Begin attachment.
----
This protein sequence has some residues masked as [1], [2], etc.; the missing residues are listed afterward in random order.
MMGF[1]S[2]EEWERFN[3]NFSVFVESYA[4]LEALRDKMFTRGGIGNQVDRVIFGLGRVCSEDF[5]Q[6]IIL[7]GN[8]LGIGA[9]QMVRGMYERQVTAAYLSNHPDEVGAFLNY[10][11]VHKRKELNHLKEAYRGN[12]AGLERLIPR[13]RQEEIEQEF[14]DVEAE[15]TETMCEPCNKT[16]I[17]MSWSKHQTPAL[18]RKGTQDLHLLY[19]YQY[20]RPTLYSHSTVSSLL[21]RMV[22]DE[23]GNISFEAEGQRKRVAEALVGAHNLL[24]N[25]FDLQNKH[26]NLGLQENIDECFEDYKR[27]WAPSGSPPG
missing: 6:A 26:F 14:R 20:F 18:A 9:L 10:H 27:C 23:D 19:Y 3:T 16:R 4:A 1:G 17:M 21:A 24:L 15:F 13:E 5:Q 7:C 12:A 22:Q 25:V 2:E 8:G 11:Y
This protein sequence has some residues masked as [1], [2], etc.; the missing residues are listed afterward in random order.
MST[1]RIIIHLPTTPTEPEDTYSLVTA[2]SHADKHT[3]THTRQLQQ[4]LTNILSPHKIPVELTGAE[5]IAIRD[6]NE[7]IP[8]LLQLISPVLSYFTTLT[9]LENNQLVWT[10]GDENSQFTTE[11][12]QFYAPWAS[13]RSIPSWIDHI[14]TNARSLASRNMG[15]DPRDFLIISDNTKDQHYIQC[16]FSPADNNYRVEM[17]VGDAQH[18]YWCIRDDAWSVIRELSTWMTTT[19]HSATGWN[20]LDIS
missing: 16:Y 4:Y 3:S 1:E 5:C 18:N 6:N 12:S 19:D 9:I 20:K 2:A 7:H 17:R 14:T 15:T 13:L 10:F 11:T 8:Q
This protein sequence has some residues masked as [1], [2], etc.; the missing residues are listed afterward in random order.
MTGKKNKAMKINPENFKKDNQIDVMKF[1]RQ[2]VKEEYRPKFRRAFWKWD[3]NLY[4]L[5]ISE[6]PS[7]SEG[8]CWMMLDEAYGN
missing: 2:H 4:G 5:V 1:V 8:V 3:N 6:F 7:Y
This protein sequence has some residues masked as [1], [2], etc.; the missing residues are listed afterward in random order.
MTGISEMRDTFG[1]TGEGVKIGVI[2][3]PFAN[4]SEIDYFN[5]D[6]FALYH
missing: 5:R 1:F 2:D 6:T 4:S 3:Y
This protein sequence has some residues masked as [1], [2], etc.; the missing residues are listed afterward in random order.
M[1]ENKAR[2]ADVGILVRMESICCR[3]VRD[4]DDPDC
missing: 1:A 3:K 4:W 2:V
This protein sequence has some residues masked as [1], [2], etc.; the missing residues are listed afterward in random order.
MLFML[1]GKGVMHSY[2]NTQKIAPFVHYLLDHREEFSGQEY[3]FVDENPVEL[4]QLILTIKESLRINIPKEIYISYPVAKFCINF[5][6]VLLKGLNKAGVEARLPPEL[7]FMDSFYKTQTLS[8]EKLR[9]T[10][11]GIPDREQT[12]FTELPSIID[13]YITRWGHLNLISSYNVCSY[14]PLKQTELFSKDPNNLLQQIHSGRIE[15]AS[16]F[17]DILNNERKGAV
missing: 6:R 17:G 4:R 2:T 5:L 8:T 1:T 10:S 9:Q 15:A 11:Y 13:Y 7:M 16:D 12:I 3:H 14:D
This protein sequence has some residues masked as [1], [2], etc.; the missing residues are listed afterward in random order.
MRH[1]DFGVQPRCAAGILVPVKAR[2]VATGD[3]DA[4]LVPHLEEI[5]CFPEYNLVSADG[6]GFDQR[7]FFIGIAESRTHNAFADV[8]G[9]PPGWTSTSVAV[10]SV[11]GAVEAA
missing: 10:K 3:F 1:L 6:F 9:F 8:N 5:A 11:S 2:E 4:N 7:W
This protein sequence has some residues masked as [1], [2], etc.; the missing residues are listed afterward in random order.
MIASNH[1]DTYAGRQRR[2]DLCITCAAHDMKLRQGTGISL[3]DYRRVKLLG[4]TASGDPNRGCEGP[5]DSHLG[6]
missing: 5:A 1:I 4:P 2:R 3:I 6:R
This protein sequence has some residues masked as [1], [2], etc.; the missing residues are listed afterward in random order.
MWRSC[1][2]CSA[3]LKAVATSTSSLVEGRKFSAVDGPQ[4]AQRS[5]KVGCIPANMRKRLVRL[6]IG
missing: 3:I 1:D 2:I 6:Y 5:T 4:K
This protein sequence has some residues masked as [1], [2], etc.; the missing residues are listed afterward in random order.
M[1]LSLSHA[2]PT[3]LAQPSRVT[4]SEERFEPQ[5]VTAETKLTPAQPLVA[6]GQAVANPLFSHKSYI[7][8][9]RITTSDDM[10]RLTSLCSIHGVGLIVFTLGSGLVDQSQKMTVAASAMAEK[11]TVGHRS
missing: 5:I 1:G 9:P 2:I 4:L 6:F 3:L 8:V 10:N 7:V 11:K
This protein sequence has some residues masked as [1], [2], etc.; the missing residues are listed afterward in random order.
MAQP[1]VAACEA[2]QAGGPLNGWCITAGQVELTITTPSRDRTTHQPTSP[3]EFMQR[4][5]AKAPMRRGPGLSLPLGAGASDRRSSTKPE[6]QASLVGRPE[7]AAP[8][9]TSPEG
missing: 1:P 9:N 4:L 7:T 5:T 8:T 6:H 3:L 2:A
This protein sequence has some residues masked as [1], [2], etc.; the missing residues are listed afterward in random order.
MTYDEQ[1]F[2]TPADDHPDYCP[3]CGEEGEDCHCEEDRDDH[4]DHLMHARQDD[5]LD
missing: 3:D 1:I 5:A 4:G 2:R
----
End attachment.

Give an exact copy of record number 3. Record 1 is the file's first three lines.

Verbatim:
This protein sequence has some residues masked as [1], [2], etc.; the missing residues are listed afterward in random order.
MTGKKNKAMKINPENFKKDNQIDVMKF[1]RQ[2]VKEEYRPKFRRAFWKWD[3]NLY[4]L[5]ISE[6]PS[7]SEG[8]CWMMLDEAYGN
missing: 2:H 4:G 5:V 1:V 8:V 3:N 6:F 7:Y